L’Amour uses the trappings of the cowboy life to take us into another place and time where a man doesn’t simply ride a horse.  He rides a strawberry roan.  He drinks coffee out of a tin cup from a kettle of spring water brought to a boil over a mesquite fire.  He knows the difference between his Colt and his Winchester.  His knife is sharp and within reach.  He knows where the water is, or how to find it, and how much he has left and how long it has to last him.

The landscape itself is another crucial piece of L’Amour’s stories, a character in itself.  At the beginning of his novel Sackett, L’Amour writes:

It was getting close to sundown when I fetched through a keyhole pass into a high mountain valley without growth of any kind. Bleak and lonely under the sky, it was like a granite dish, streaked here and there with snow or ice that lay in the cracks.

Timberline was a thousand feet below me, and I was close under the night-coming sky, with a shivering wind, scarcely more than a breath for strength, blowing along the valley. All I could hear was the sound of my horse’s hoofs and the creak of my saddle. Off to the left lay a sheet of ghost water, a high cold lake fed by melting snow, scarcely stirred by that breath of wind. It lay flat and still.

Can you see it?  I can.

In L’Amour’s world, winters are cold, deserts are hot, night skies are starlit and sunsets are colorful affairs.  Values are clearly delineated and the good guys always win.  The weak are served by the strong.  Liars are found out, thieves are shown for what they are and murderers never get away with it.  The problems of the moment don’t color or define the entire identities or the rest of the lives of those bearing up under them.

Call his writing escapist if you want.  Say things aren’t that simple, that cut and dried.  But what if they are?  What if this is the promise of how the story we’re all in will turn out one day?  When I get to the end of L’Amour’s collection, I suspect I’ll just start again from the beginning until my story ends.  And I suspect it won’t be that different from Sackett’s, minus perhaps a little gunfire.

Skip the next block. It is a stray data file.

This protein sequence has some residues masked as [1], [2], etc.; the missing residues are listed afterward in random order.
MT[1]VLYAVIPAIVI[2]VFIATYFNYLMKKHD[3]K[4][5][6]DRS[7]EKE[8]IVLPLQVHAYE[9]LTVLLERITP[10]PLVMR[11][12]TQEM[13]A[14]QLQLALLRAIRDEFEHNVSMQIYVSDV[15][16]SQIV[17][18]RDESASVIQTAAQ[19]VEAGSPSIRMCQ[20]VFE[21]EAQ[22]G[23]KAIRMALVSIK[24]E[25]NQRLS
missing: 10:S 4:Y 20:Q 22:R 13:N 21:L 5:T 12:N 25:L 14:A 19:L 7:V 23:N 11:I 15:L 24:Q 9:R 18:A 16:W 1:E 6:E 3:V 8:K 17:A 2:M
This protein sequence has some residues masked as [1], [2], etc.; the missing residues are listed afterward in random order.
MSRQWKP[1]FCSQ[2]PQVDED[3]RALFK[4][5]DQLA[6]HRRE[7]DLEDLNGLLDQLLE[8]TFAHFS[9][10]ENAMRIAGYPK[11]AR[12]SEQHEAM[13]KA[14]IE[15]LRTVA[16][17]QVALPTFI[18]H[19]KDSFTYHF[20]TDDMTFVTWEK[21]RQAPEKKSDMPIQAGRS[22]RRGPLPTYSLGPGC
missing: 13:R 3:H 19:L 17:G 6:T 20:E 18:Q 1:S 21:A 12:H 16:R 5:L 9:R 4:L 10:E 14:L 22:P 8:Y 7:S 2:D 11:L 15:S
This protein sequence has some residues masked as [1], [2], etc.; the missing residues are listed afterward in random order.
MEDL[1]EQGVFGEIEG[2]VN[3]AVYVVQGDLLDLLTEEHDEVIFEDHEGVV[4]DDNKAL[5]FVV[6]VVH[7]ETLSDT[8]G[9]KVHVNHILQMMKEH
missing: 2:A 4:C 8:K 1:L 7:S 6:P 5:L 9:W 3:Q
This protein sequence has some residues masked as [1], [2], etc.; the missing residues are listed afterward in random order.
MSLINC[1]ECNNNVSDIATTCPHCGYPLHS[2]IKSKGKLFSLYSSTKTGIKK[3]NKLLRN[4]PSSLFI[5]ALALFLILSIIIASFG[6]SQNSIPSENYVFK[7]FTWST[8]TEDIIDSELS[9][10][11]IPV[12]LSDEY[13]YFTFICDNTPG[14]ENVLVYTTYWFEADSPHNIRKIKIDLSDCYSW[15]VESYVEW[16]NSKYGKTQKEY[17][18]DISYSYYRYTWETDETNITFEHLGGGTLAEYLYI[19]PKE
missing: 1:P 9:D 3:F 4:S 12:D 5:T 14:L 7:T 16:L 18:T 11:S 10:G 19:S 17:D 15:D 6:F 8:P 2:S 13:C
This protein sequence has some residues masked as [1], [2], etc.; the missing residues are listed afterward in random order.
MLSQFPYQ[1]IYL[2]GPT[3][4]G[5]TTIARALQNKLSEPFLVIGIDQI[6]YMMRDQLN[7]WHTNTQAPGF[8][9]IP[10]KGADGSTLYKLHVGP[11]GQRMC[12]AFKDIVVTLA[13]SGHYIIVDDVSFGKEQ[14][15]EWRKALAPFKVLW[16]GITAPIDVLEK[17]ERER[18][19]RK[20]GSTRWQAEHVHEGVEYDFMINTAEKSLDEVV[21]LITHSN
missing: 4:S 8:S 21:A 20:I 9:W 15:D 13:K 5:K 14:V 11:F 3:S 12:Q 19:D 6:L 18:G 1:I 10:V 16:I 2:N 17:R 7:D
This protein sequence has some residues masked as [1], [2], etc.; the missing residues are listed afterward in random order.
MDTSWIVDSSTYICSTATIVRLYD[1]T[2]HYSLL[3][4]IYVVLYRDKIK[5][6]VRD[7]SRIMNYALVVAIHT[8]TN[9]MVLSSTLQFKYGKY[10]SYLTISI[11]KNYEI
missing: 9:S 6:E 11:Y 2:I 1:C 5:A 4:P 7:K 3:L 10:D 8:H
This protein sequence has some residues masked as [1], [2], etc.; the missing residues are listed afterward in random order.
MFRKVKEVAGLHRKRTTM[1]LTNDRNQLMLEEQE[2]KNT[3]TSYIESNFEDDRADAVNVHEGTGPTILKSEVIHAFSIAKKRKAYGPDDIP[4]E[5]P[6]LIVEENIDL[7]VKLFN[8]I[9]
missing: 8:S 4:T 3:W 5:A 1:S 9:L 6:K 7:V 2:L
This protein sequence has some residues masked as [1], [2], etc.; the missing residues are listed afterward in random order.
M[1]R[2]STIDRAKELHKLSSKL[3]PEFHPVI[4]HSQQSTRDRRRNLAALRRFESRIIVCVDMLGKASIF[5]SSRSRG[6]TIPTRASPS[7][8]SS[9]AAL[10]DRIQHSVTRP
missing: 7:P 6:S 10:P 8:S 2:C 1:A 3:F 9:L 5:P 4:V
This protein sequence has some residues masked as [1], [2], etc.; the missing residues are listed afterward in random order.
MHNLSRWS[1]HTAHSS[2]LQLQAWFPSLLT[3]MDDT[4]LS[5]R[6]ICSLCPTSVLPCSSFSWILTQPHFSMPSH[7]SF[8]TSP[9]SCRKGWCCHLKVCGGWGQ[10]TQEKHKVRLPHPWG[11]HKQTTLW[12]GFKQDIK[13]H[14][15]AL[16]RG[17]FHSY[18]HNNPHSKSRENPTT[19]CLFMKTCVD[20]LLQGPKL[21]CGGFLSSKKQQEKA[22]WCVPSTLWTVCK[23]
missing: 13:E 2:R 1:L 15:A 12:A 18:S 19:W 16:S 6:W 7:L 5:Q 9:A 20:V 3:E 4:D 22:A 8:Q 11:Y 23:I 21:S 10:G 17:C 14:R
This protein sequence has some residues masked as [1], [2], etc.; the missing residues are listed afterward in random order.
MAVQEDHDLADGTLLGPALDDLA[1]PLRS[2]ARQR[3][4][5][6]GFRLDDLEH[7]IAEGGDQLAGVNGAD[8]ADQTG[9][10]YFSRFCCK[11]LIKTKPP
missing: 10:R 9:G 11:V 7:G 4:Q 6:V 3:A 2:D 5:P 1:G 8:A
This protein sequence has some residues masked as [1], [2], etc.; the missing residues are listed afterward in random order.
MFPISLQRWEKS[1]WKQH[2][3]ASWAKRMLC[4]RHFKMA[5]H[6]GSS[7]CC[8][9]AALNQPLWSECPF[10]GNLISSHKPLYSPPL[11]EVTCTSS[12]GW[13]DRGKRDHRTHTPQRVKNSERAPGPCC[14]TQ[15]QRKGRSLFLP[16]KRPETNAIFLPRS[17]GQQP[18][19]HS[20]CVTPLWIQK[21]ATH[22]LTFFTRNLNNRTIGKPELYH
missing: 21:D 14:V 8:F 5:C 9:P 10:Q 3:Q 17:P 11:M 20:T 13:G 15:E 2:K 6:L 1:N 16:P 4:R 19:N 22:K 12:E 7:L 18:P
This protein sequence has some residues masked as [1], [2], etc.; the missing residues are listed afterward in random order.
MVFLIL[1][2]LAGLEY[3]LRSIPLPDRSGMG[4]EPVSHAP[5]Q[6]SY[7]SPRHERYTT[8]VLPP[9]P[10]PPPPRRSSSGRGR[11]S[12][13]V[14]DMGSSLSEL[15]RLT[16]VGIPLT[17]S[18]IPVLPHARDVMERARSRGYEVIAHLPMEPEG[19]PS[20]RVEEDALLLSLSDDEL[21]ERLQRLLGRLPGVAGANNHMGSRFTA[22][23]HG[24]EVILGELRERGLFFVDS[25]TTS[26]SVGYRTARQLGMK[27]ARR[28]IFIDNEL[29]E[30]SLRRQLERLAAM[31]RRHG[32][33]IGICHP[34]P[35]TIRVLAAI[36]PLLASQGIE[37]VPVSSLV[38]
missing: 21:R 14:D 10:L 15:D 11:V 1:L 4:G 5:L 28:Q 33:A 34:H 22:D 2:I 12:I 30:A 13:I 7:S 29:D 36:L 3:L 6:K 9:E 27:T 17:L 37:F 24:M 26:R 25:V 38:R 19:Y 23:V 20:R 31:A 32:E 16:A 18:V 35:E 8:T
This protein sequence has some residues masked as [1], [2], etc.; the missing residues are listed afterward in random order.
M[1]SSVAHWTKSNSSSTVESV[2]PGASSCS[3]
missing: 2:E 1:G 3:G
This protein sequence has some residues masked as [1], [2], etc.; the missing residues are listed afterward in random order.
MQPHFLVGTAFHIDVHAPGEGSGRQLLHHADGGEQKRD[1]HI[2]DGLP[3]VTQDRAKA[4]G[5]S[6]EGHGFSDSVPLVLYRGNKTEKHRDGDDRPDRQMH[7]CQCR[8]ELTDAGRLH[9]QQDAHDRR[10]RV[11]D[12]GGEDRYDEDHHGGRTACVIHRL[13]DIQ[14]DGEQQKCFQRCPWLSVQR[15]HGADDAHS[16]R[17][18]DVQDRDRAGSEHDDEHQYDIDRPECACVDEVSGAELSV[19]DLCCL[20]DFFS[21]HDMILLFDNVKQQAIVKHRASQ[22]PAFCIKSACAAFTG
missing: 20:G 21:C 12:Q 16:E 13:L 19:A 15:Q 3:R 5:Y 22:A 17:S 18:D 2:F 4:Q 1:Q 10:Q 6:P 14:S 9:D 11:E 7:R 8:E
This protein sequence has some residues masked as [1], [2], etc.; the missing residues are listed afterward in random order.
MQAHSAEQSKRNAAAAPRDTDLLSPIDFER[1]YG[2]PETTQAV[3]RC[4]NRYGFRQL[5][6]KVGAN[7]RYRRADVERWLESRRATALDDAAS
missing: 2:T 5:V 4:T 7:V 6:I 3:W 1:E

Russ Ramsey and his wife and four children make their home in Nashville, Tennessee. He is a pastor at Christ Presbyterian Church and the author of Struck: One Christian's Reflections on Encountering Death (IVP, 2017), Behold the Lamb of God: An Advent Narrative (Rabbit Room Press, 2011) and Behold the King of Glory: A Narrative of the Life, Death, and Resurrection of Jesus Christ (Crossway, 2015). He is a graduate of Taylor University (1991) and Covenant Theological Seminary (MDiv – 2000, ThM – 2003). Follow Russ on Facebook / Twitter / Instagram.


23 Comments

  1. PaulH

    Crossfire Trail, Sackett and others are definitely my favorite re-reads. I would like to think there are apart of what Eldregde explains as “mythical”. Fictious stories that help us see reality better.

    and what guy doesn’t like a good ‘ol western anyway?

  2. Chris Slaten

    Thank you for your thoughts on this. Westerns definitely have a stigma, which is unfortunate. I haven’t gone far beyond Lonesome Dove or Shane in terms of really getting into westerns, but this review reminded me of what drew me into those stories. The landscape is often one of the most fascinating parts. While this genre can lend itself to being heavily plot driven, even the most suspenseful stories seem to easily slip into a solitude and quite that is pretty foreign to America in 2009. Its the nature of the setting.

    Walker Percy adressed that same breakdown of the division of good and evil in Lancelot. I think there is even a point in that novel that he starts longing for the days of a good old-fashioned western dual.